For a brief period last week, the Chinese government hijacked foreign search engines. Chinese Internet users trying to search on Google, Yahoo and Microsoft were redirected, first to a Chinese government anti-pornography Web site and then to the Chinese search engine Baidu.
There is speculation in China that the blocking may have been intended to prevent Chinese citizens from learning of the Dalai Lama's historic meeting with President Bush. But with discussion of the hijacking forbidden on Chinese blogs and news sites, the truth may never be fully known.
The Chinese action comes just weeks after Burma's military dictators abruptly shut down the Internet in that country in an attempt to block the world from seeing the brutal crackdown on pro-democracy demonstrators. When the Internet plug was pulled, the brutality escalated, with the nation's revered Buddhist monks paying a high price for their bid for freedom.
Repressive countries continue to try to have it both ways: They crack open their borders just enough to take advantage of the Internet's economic potential while enacting draconian restrictions to ensure that the medium cannot be used to foster political freedom.
Democratic governments understand the connection between human rights and Internet freedom. They have been quick to condemn the Internet crackdown in Burma and China and the lack of Internet freedom in much of the world.
But at the same time, democratic countries are themselves increasingly turning to content blocking and online surveillance to address terrorism and other perceived dangers at home. In doing so, they are in danger of sacrificing their moral authority to ensure that the global Internet moves toward greater freedom.
Recently, the European Union justice commissioner signaled plans to introduce a package of anti-terrorism proposals that will require member countries to block Internet sites that provide information about bomb-making.
In Germany, there is an uproar about a proposal to give the government powers to spy virtually, using e-mails infected with spyware.
Citing terrorism concerns, the Swedish defense minister is seeking broad new powers to monitor without court orders e-mail traffic in and out of the country. The proposal has enraged Internet users in Finland, whose Internet communications are often routed through Sweden.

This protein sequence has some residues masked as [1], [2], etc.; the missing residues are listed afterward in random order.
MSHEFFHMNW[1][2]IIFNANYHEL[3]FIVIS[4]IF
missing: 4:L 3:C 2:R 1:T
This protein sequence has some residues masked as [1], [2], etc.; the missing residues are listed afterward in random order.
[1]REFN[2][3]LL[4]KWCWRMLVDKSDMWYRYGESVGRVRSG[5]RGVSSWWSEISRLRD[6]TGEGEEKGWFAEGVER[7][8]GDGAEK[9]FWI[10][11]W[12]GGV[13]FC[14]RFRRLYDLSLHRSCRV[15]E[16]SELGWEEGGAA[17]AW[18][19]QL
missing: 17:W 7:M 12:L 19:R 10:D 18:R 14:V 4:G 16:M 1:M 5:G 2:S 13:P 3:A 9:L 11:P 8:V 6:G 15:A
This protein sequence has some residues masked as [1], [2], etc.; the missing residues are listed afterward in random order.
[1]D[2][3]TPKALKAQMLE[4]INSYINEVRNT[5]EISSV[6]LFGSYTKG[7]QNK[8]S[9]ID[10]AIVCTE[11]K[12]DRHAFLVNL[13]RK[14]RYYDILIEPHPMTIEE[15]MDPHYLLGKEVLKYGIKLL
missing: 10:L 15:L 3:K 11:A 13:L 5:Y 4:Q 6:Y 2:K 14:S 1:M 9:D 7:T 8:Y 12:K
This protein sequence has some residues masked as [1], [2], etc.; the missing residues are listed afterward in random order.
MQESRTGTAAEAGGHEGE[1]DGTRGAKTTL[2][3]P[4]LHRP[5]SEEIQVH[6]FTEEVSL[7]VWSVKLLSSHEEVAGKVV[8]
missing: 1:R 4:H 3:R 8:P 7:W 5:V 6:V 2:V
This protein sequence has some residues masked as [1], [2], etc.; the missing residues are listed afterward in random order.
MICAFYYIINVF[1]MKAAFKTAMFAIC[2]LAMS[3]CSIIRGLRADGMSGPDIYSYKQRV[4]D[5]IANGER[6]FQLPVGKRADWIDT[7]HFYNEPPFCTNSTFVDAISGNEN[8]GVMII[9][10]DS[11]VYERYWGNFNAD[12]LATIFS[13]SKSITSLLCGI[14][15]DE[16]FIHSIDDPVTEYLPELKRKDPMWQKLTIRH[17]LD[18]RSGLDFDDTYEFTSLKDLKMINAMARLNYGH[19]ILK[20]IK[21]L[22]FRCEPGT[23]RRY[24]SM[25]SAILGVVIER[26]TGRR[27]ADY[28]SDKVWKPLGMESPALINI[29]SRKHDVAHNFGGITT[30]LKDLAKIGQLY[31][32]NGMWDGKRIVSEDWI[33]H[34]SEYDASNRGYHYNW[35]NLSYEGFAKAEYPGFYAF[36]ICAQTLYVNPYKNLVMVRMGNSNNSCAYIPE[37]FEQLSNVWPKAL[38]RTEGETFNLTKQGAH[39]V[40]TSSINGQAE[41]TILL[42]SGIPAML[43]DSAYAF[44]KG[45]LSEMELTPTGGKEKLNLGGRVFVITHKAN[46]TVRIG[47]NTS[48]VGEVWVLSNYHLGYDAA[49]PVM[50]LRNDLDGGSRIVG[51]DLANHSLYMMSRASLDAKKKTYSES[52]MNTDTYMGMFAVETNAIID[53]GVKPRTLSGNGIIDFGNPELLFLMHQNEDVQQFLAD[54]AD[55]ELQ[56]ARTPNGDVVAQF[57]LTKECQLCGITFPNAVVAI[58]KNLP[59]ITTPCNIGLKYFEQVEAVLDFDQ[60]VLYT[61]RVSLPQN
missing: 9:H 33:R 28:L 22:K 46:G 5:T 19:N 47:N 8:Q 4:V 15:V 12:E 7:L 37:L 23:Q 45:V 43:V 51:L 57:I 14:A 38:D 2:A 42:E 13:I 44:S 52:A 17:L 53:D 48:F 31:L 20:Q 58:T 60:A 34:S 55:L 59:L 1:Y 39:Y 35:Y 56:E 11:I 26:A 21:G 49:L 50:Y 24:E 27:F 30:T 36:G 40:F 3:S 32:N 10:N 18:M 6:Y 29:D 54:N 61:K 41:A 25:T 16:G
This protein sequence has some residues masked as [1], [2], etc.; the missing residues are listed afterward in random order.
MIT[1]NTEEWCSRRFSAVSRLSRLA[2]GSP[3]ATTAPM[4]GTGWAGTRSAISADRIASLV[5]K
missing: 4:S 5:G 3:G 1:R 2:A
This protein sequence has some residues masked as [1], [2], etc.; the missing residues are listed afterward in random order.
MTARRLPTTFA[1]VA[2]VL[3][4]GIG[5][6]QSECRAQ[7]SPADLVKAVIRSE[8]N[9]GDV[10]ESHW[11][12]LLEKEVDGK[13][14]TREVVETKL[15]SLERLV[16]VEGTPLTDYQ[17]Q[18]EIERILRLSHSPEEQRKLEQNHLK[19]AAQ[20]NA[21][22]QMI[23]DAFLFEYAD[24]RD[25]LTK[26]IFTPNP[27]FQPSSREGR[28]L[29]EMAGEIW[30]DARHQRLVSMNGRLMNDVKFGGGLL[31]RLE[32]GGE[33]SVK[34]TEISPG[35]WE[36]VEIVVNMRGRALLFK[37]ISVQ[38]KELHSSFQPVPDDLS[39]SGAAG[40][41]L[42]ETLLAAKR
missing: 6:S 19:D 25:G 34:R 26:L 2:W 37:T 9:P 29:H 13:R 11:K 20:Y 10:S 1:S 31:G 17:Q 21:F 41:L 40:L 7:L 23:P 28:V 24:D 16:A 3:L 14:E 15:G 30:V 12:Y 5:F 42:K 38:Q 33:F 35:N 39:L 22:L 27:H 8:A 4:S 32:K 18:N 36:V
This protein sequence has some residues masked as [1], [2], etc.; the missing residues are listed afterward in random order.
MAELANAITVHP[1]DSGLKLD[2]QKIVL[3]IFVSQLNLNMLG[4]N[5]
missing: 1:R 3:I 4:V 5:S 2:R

The Australian government is poised to permit the Australian federal police to develop a "blacklist" of local and international terrorism and crime sites that must be integrated into Internet filters and blocked.
And in the United States, where the president's warrantless wiretapping program has already seriously compromised Internet freedom, the U.S. government is now arguing before a federal court, in a challenge to a U.S. law aimed at "childproofing" the Internet, that it has the power to impose restrictions on legal Web sites operating anywhere in the world.
Advocates have been quick to point out that if the United States tries to impose its laws on content abroad, it could spark an arms race in global Internet censorship. If the United States claims that it can dictate rules for content lawfully posted in Denmark, then surely the Chinese government will assert that it can directly censor content posted in the United States, even if the content is legal here.
Democratic countries often act as if the actions they take at home to block content and monitor Internet communications have no impact on civil liberties beyond their own borders. But the traffic that flows over the Internet knows no borders, and restrictions on Internet freedom in one country often affect all users of the network.
The threats that the free world is struggling to address are real. But each time a democratic country turns to content blocking or warrantless e-mail monitoring as a solution, it establishes a precedent that repressive regimes will be quick to cite back when criticized for their repressive Internet policies.
Leslie Harris is president and CEO of the Center for Democracy & Technology.